Our memory is sharper when it comes to survival and our kids
According to new research, people have sharper memories when thinking about having a baby or raising their kids.
A new study conducted by researchers from Bingham University, the State University of New York found that our ability to memorize information is influenced by evolutionary patterns set in motion thousands of years ago.
Because procreation was a means of survival for our ancient ancestors, it makes sense that when motivated by the idea of evolutionary success, certain brain functions would perform at higher levels.
“Our ability to think and memorize information arises from our nervous systems,” said Ralph Miller, a member of the research team. “As our nervous systems are a product of evolution and past experiences, one can reasonably expect that how well we memorize information today is influenced by natural selection that occurred amongst our ancestors long ago.”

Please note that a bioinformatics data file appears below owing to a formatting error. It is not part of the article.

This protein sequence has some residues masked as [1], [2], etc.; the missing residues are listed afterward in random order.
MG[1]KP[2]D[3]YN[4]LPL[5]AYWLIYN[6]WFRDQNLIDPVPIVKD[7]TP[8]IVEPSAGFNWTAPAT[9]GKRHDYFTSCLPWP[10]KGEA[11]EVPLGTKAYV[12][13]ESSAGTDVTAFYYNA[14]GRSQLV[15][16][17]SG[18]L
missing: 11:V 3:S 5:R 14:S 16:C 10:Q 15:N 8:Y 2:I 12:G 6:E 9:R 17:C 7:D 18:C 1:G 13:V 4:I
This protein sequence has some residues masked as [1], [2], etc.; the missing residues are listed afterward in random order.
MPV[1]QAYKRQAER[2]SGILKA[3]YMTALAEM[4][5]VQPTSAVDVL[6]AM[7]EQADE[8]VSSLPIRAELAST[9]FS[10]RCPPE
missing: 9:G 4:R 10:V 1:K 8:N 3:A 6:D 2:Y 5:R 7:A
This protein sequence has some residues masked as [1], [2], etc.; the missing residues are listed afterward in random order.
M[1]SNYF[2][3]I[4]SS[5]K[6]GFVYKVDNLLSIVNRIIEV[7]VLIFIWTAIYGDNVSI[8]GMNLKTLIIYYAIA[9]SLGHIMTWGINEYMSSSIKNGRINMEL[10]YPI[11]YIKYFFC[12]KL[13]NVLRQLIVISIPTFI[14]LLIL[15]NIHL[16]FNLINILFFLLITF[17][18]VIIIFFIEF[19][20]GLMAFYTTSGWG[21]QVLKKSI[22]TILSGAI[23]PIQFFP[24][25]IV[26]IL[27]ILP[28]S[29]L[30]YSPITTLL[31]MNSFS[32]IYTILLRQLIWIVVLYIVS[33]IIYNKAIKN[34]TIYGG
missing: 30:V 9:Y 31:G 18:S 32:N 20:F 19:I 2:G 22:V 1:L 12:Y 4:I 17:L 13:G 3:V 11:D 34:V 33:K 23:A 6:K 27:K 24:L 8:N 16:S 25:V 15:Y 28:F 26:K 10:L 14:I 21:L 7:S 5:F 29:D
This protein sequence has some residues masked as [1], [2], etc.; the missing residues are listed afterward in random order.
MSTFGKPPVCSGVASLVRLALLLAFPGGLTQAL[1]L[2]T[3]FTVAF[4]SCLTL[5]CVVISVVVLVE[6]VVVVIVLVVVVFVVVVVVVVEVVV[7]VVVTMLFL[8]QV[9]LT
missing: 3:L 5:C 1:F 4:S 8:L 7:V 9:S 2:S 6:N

For the study, researchers asked participants to rate words in regards to different hypothetical scenarios. Some of the scenarios dealt with survival, some with raising a child, and a few of the scenarios were unrelated to either.
After rating the words in the scenarios, the researchers asked the participants to remember as many of the words as they could.
The researchers found that words relating to survival scenarios were recalled more frequently than the words that did not. The subjects also remembered more words when the scenario involved raising children.
According to the researchers this shows that genetics plays a strong role in our thought processes.
“What is evident is that the specific functioning of our brains, like our height and hair color, is strongly influenced by genes that were selected for among our ancestors,” said Miller.